The kick: Lie face down on a mat with your head turned to one side, legs together. Clasp your hands as high behind your back as you can; let your elbows fall towards floor. Lift stomach away from mat, press your pubic bone into mat, and kick your heels toward your hips with bent knees for three pulses, keeping the hips down. With hands clasped, extend arms behind you lifting the upper body off the mat. At the same time, straighten your legs. Return to the starting position with your head turned in the opposite direction and repeat twice on each side.
Why it works: “Joseph Pilates would tell people, if you only have one minute to work out, do the Double Leg Stretch," says Logan. But, she remarks that while she does love his best choice, "Given the amount of forward posturing we are seeing due to people sitting at desks and working on phones, I also suggest the Double Leg Kick." It stretches the front of the thighs, opens the chest, challenges the core against gravity and strengthens the back side of the body. Both of these Pilates moves are a win/win.
From: Milana Perepyolkina, lifelong belly dancer and performer, author of "Gypsy Energy Secrets: Turning a Bad Day into a Good Day No Matter What Life Throws at You"
Best Move: Turkish Figure Eight
For: Stimulates digestion, strengthens core, prevents back pain, increases libido, stimulates vagus nerve, responsible for relieving stress
How to do it: While standing, move your right hip forward and up, then back and down (your weight is on the left foot); move your left hip forward and up, then back and down (your weight is on the right foot). Imagine a horizontal figure eight with its center in your belly. Keep the belly tight and move the hips in a continuous flow. Just like the figure eight has no beginning and no end, your move should be fluid and smooth. Move only you hips, not your shoulders. Experiment with raising your arms to the side, in front of you or above your head. Experiment with lowering your head or throwing it back. Breathe deep and slow.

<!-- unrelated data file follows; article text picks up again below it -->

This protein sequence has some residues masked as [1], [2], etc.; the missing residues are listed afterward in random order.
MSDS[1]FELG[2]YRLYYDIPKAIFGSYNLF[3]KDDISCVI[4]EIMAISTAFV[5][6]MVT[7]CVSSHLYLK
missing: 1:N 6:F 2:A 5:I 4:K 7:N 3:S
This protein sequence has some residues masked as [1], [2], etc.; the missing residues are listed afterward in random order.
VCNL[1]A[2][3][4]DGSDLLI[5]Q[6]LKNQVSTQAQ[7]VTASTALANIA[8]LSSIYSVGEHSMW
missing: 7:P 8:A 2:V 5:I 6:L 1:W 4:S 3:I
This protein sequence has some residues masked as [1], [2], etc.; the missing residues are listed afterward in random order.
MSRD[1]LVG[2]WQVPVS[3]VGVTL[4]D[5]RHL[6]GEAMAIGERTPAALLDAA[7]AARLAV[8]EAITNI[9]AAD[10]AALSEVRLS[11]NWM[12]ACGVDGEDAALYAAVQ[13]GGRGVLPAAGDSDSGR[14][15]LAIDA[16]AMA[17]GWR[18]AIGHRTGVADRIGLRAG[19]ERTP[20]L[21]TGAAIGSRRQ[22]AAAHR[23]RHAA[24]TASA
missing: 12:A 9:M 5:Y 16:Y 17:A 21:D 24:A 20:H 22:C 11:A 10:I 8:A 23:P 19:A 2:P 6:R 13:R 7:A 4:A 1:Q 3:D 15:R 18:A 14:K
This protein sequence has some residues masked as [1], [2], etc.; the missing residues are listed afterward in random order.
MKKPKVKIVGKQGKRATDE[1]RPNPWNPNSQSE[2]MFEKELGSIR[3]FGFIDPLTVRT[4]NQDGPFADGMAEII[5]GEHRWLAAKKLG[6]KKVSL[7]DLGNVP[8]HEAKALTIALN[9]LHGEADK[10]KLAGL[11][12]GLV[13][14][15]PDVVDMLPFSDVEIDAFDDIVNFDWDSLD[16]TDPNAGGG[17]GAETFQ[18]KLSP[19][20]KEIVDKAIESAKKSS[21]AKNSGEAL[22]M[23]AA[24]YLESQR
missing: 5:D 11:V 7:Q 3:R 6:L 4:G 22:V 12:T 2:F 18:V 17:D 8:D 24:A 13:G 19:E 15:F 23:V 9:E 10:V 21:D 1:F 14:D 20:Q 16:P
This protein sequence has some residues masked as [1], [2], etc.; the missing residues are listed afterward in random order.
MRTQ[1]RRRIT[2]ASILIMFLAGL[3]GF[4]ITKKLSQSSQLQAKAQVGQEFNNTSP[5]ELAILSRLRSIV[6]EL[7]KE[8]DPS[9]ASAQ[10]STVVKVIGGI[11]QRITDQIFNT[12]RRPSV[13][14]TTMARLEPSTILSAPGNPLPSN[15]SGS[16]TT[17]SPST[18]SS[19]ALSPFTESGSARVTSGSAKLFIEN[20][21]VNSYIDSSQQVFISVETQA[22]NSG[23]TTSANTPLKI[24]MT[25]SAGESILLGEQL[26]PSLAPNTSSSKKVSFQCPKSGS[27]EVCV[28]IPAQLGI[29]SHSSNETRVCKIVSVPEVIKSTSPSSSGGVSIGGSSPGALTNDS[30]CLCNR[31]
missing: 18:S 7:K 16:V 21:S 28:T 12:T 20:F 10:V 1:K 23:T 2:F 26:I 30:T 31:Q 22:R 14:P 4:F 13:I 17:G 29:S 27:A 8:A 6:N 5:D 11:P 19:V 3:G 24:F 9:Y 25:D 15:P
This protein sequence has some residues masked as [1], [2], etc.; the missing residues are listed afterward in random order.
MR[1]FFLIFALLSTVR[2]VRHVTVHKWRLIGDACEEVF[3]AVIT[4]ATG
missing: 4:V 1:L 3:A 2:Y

Why it works: Perepyolkina says your belly is a powerhouse, your energy center. “When you do this move, you activate, refresh and restore this energy center," she states. The rotation opens the diaphragm. She says it also stimulates the first, second and third chakras, which increase security, sexuality, and willpower. And who wouldn't sleep better when you feel safe, satisfied and strong? No wonder belly dancing is sexy.
From: Caleb Backe
Best Move: Zumba Shuffle
For: Cardio, toning and aerobic fitness
How to do it: Stand with your feet wider than shoulder-width apart, with knees bent. Bring your left arm up to shoulder level, palms out, fingers up, while lowering your right arm to hip level, palms facing behind you, fingers toward the floor. Simultaneously swing your hips to the right. Switch arms and rotate hips to the left. This completes the move. Continue alternating sides until the movement is fluid. Merengue music helps.
Why it works: “It is a combination which, much like the belly dancing move, allows more control over one's body," explains Backe, including your core. The shuffle is the also one of the most engaging Zumba moves to condition your body, and when you spend time exhausting yourself physically and mentally, improved sleep is often a benefit. WebMD reports Zumba moves like the Shuffle improve flexibility, core strength, cardio health and overall aerobic fitness.